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The New York Times reports that a new coalition, as well as a research report, suggest that a resistance movement is forming that has Amazon as its target.

According to the story, "The coalition, Athena, comprises three dozen grass-roots groups involved in issues like digital surveillance, antitrust and working conditions in warehouses … The report, from the Economic Roundtable, a nonprofit research group that focuses on social and economic issues in Southern California, delves into the largely unexplored topic of what Amazon is costing the communities where it has warehouses."

The Times writes that "while the simultaneous arrival of Athena and the report are a coincidence, they are linked by their attempts to understand and ultimately influence Amazon’s push into almost every aspect of modern life."

Some context: "Athena will be run from New York, but the real work will be done out in the field where most of the member organizations are. They include the Awood Center, a Minneapolis nonprofit that has organized Amazon workers from East Africa; Warehouse Workers for Justice, which is based in Chicago; and Fight for the Future, a group that focuses on digital issues, in Massachusetts.

"In a separate move on Monday, Fight for the Future and other groups called on Congress to investigate Amazon’s surveillance products, including the Ring front-door monitor and Rekognition facial tracking software."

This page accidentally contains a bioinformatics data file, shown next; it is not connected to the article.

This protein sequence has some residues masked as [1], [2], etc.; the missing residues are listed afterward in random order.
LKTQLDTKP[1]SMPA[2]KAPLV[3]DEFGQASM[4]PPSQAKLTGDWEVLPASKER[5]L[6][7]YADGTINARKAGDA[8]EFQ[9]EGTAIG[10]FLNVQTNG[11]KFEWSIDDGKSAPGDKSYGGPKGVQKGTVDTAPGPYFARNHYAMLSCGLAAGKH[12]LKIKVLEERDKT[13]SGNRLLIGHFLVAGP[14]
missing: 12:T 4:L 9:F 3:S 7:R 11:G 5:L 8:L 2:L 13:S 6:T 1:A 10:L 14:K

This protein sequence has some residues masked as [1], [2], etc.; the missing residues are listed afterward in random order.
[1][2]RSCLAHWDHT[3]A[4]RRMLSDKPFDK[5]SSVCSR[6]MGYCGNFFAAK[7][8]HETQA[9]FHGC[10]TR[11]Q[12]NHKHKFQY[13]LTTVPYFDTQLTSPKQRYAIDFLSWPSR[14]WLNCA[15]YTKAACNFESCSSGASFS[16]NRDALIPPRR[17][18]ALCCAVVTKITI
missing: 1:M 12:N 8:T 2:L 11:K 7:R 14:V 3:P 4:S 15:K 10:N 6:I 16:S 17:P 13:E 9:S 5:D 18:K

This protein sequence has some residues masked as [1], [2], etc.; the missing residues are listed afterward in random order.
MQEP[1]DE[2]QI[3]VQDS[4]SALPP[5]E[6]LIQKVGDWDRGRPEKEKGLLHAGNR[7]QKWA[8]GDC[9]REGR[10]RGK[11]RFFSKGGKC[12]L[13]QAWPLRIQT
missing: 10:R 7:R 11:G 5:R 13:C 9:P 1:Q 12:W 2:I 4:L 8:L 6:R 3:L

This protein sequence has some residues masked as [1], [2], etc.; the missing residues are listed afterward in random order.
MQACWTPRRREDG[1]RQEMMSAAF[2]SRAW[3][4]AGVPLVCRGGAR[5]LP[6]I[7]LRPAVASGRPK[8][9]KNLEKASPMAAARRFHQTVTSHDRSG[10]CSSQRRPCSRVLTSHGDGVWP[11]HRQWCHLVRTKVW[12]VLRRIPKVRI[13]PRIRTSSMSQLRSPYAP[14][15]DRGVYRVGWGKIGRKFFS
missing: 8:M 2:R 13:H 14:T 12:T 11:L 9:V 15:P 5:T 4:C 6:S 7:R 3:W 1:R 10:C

As for the Economic Roundtable report, it points out "how adept Amazon, with a stock market value of nearly $900 billion, is at getting funding from California and local communities. This included $25 million from the California Film Commission to subsidize six productions, including the third season of 'Sneaky Pete,' an Amazon crime drama, and $1.2 million from the California Office of Business and Economic Development toward an office building in Irvine for programmers."
KC's View:
Companies that have the size and influence that Amazon does deserve to be the subject of nuanced and deliberate examination. We need to know how the company affects our national infrastructure, culture, politics and governance.

This is not to suggest a knee-jerk big-is-bad approach, nor a small-is-good approach. Just that we need to have a sense of the impact of a company's ecosystem.

It is interesting that this all is happening at a time when Amazon is facing challenges from both sides of the political spectrum. It may not matter whether Donald Trump or Elizabeth Warren are elected president - Amazon may be facing regulatory pressures, though for different reasons.